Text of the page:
--Charles Schwab (the founder of Bethlehem Steel, not the pioneering discount broker)

Quote of the Day: Spike Lee on the Clintons

"The Clintons, man, they would lie on a stack of Bibles. Snipers? That’s not misspeaking; that’s some pure bullshit. I voted for Clinton twice, but that’s over with. These old black politicians say, “Ooh, Massuh Clinton was good to us, massuh hired a lot of us, massuh was good!” Hoo! Charlie Rangel, David Dinkins—they have to understand this is a new day. People ain’t feelin’ that stuff. It’s like a tide, and the people who get in the way are just gonna get swept out into the ocean."

--Spike Lee

Is the Blogosphere Changing the Way We Debate? (The Obama-ization of Discourse)

The blogosphere is fundamentally changing the nature of public debate. In this new regime, the way to successfully shape the debate is with supported facts, rather than striking claims.

In an interactive and Google-ized world, the old propagandist's strategy of anchoring the debate with extreme claims and ad hominem attacks is more likely to rebound on the propagandist than to succeed.

When every claim can and will be fact-checked by an army of bloggers, and any mis-statement likely to be magnified by hundreds of posts and thousands of comments, any possible benefits of "kitchen sink" strategies are almost certainly outweighed by the strategy's tendency to turn off undecided members of the populace.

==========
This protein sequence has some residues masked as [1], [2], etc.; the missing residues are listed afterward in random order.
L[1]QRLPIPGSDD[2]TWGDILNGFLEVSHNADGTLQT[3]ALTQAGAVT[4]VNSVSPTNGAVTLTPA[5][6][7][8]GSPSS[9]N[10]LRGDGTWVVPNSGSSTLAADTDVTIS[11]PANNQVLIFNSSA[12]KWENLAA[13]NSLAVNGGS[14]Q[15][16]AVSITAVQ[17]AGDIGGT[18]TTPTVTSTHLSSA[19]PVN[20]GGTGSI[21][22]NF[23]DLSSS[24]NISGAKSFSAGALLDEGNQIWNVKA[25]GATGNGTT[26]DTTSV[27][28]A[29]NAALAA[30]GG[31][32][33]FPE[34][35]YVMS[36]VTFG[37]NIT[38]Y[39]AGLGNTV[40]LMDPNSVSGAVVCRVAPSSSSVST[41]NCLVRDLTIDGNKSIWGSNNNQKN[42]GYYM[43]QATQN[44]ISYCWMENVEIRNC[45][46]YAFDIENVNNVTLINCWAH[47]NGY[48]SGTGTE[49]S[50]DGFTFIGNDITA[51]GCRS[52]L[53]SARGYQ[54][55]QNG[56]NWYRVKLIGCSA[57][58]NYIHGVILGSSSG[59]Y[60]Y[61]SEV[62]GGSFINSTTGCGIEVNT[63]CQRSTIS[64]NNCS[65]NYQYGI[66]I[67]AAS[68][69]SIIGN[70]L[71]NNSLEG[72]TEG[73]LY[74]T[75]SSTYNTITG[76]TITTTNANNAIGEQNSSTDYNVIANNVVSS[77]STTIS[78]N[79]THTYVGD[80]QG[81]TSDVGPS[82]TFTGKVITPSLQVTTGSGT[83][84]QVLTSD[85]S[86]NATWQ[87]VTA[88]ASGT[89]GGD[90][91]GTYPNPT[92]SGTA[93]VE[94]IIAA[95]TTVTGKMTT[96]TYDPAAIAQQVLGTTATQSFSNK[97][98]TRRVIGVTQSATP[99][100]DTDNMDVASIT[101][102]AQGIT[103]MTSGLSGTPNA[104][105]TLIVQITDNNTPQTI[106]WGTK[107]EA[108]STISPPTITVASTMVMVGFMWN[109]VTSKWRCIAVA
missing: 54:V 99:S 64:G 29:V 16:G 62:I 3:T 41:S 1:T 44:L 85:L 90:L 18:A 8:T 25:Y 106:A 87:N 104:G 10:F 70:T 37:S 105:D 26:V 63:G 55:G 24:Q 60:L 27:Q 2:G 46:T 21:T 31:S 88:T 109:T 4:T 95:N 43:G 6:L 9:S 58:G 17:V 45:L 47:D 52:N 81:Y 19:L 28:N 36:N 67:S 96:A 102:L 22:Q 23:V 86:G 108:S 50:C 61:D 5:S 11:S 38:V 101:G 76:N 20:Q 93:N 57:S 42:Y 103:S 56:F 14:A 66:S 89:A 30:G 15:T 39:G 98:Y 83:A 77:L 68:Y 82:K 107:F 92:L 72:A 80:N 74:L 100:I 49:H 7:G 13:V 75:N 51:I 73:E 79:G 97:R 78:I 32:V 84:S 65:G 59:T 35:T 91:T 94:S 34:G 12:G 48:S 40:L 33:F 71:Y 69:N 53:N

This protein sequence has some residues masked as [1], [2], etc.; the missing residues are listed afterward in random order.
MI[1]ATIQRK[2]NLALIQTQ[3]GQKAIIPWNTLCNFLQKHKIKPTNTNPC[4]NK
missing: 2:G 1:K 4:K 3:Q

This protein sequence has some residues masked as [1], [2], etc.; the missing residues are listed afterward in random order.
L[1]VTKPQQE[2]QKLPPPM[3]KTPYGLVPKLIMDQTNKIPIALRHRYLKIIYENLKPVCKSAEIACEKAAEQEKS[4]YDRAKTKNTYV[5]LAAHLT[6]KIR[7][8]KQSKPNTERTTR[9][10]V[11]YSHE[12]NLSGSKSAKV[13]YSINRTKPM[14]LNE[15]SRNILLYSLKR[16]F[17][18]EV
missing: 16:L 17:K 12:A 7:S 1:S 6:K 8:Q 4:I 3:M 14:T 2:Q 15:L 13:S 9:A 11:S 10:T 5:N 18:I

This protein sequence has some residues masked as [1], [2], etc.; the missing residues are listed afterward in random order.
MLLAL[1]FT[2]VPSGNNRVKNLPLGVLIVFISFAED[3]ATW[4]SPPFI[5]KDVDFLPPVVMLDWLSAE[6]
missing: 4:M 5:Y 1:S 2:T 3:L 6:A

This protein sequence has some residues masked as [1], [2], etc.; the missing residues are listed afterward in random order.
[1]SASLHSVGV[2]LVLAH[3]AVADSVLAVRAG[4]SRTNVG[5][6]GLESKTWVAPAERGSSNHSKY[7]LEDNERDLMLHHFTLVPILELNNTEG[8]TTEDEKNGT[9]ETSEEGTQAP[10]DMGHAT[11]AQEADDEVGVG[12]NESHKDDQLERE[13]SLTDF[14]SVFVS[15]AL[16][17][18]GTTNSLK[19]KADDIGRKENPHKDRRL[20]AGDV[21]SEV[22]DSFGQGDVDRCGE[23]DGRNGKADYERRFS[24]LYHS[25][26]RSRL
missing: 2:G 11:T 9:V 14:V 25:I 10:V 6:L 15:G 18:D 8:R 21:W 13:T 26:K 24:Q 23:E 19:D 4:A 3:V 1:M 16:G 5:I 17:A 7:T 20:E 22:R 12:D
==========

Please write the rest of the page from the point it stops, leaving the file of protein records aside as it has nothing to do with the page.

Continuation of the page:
Hillary Clinton's campaign has practiced the old style of debate--bludgeoning attacks, striking (and often unsupported) claims, ad hominem practices. This style would have worked beautifully in 1992 or 1996, but fails miserably in 2008.

In the old days, these attacks and claims would have been picked up in the media and undergone some level of scrutiny, but largely be allowed to pass.

Today, an army of bloggers examines every fishy statement, and posts every incriminating bit of video to YouTube. If this were 1992, things like Bosnia would likely have been buried.

In contrast, Barack Obama's campaign recognizes the new reality, and rarely attacks Hillary Clinton unless its claims have near-ironclad support. Hillary doesn't support NAFTA? Guess what, there are plenty of eyewitnesses and records to back up the claim.

The same holds true when defending oneself from attack--don't overreach, or the punishment may be severe.

Pioneering blogger and writer Shel Israel was the subject of satirical attacks from prankster Loren Feldman. Feldman made a series of videos (using a hand puppet) that satirized Israel's videos for Fast Company and painted him as an incompetent interviewer.